In the case of Midill v Park Lane Estates Limited Midill contracted to purchase a commercial property on Park Lane for £4m and paid a 10% deposit of £400k. Midill then failed to complete and seller purported to rescind the contract and retain the deposit. A few months later the seller sold the property for £4.3m.
Midill sought to recover its deposit using section 49(2) of the Law of Property Act – on the basis that the seller had in fact made a profit on the subsequent re-sale. In general terms this section gives a court the discretion to order the repayment of a deposit.
Notwithstanding that the seller had re-sold the property for an amount in excess of the original contract sum, the court refused to order the return of the deposit. The court held that something exceptional would be required to merit the return of a deposit and the fact that the seller had made a profit on a re-sale was insufficient. We think there was a fair degree of policy in this judgement because, if the return of a deposit was dependent upon some future sale price, there would be unacceptable uncertainty for the seller.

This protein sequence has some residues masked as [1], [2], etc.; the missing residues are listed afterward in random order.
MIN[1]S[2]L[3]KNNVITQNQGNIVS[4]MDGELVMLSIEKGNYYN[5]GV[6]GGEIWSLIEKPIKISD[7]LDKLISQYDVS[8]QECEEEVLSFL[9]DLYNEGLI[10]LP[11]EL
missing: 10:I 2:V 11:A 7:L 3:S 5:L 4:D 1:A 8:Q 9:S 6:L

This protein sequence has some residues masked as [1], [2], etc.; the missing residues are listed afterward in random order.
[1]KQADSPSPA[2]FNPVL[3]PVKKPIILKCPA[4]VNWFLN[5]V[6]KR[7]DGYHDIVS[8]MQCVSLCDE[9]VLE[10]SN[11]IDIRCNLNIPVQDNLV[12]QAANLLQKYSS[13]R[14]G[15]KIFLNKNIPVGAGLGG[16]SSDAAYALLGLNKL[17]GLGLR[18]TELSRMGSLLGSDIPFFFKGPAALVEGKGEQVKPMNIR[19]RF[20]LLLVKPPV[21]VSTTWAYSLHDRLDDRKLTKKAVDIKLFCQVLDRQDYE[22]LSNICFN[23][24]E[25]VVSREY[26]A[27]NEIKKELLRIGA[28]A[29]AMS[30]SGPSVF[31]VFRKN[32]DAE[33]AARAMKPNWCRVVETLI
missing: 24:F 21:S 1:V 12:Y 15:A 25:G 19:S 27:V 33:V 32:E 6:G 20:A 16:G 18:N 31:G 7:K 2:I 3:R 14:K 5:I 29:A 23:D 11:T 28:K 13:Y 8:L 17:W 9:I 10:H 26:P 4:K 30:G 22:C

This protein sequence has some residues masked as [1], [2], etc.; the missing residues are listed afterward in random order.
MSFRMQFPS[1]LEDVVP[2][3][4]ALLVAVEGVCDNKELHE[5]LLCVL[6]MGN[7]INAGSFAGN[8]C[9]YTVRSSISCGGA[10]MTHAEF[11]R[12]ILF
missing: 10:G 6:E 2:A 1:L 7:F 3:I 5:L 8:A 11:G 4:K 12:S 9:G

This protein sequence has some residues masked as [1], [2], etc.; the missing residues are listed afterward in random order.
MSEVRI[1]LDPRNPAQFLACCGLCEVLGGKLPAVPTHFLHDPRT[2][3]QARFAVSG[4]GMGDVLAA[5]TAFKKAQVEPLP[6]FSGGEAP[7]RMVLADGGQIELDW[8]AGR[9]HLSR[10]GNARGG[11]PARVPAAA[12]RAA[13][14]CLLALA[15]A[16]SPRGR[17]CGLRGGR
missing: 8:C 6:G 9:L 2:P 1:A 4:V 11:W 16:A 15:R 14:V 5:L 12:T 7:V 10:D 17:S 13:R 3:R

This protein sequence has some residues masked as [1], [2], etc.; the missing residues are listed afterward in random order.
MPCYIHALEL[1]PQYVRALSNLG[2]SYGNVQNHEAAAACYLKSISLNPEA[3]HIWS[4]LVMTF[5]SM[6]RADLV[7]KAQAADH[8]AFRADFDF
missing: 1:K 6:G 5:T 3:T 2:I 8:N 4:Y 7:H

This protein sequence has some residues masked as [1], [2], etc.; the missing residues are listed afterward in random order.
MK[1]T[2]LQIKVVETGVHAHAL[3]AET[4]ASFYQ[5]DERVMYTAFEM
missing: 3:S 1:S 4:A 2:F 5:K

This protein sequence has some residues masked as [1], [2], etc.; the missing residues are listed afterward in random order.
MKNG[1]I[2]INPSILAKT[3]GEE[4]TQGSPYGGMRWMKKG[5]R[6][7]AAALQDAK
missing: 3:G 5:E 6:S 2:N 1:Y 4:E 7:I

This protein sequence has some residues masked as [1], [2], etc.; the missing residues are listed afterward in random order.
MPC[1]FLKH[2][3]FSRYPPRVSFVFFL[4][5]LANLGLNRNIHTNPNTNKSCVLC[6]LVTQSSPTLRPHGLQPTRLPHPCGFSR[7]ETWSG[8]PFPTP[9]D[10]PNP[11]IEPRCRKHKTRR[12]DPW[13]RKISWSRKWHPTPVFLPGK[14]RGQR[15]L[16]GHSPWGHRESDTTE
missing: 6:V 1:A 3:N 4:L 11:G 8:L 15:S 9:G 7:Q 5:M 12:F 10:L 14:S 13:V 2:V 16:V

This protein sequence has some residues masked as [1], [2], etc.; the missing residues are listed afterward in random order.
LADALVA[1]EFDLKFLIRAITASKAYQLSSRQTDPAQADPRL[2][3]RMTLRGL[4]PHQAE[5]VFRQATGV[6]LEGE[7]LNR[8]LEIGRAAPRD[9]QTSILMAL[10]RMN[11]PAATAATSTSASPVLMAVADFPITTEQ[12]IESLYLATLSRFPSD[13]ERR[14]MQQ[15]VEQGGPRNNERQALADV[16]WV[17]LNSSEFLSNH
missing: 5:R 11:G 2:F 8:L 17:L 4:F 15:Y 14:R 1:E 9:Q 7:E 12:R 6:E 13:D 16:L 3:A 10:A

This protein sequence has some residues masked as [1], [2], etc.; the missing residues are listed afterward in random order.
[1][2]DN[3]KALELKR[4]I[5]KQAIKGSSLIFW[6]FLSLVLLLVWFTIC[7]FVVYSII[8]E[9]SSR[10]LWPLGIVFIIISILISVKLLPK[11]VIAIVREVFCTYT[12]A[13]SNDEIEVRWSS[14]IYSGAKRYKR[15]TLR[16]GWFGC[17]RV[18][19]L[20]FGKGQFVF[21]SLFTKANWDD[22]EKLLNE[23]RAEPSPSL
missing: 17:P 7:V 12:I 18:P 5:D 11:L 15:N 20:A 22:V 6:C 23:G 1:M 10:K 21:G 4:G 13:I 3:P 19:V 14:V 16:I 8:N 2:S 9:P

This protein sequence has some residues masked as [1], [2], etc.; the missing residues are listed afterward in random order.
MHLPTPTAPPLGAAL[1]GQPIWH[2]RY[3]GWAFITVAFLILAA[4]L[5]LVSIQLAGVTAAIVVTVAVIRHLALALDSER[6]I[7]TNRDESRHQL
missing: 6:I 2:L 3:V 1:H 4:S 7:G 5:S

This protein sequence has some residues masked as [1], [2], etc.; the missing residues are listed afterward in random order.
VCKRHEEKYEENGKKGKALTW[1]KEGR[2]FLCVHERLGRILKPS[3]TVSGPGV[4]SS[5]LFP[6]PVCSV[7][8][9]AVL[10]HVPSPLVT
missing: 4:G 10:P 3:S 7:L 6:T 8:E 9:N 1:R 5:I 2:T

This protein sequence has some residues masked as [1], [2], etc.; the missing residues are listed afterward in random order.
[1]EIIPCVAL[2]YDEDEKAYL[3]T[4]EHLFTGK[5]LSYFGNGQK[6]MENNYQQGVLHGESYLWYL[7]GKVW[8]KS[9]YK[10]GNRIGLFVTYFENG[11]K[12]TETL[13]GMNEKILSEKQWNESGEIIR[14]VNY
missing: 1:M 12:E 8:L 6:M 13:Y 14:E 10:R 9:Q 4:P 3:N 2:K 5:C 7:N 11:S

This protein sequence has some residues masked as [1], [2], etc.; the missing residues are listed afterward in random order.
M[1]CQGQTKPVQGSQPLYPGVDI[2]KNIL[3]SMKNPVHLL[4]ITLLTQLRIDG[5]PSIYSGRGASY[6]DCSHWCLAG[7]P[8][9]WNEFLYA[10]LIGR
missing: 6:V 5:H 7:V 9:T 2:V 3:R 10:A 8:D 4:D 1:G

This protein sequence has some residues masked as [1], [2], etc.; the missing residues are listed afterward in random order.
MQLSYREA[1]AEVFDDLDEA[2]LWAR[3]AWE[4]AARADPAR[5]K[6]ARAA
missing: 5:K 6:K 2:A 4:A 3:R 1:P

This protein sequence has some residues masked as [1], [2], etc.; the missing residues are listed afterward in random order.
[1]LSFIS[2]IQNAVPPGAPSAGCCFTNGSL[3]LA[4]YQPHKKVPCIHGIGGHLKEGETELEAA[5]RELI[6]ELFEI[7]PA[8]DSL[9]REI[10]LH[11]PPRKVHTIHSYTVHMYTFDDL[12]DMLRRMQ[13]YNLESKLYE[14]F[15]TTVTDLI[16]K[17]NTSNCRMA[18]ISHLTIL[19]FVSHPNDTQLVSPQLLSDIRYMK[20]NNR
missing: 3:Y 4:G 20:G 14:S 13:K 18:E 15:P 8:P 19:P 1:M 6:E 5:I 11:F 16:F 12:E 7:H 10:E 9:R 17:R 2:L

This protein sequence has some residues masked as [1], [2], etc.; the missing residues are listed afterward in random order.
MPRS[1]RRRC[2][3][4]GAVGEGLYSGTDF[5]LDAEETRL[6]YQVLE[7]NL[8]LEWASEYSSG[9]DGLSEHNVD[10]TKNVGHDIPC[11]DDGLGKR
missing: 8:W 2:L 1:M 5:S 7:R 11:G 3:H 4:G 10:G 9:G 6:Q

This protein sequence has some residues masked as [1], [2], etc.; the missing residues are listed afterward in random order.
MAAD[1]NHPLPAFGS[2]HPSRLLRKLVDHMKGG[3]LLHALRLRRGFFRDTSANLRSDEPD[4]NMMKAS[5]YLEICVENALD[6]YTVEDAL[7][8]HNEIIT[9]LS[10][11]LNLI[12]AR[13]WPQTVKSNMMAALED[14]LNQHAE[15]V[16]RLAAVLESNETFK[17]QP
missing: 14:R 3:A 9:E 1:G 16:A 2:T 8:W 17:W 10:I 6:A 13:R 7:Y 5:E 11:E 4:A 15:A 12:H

So what is the relevance? The court thought that the price rise was unexceptional. Notwithstanding that this case was in a very different economic climate (as the contract in question was entered into in 2005) it still sets a precedent for current times. A buyer who, having paid a deposit and is then unable to secure the necessary bank funding to complete, is unlikely to get relief under section 49(2).
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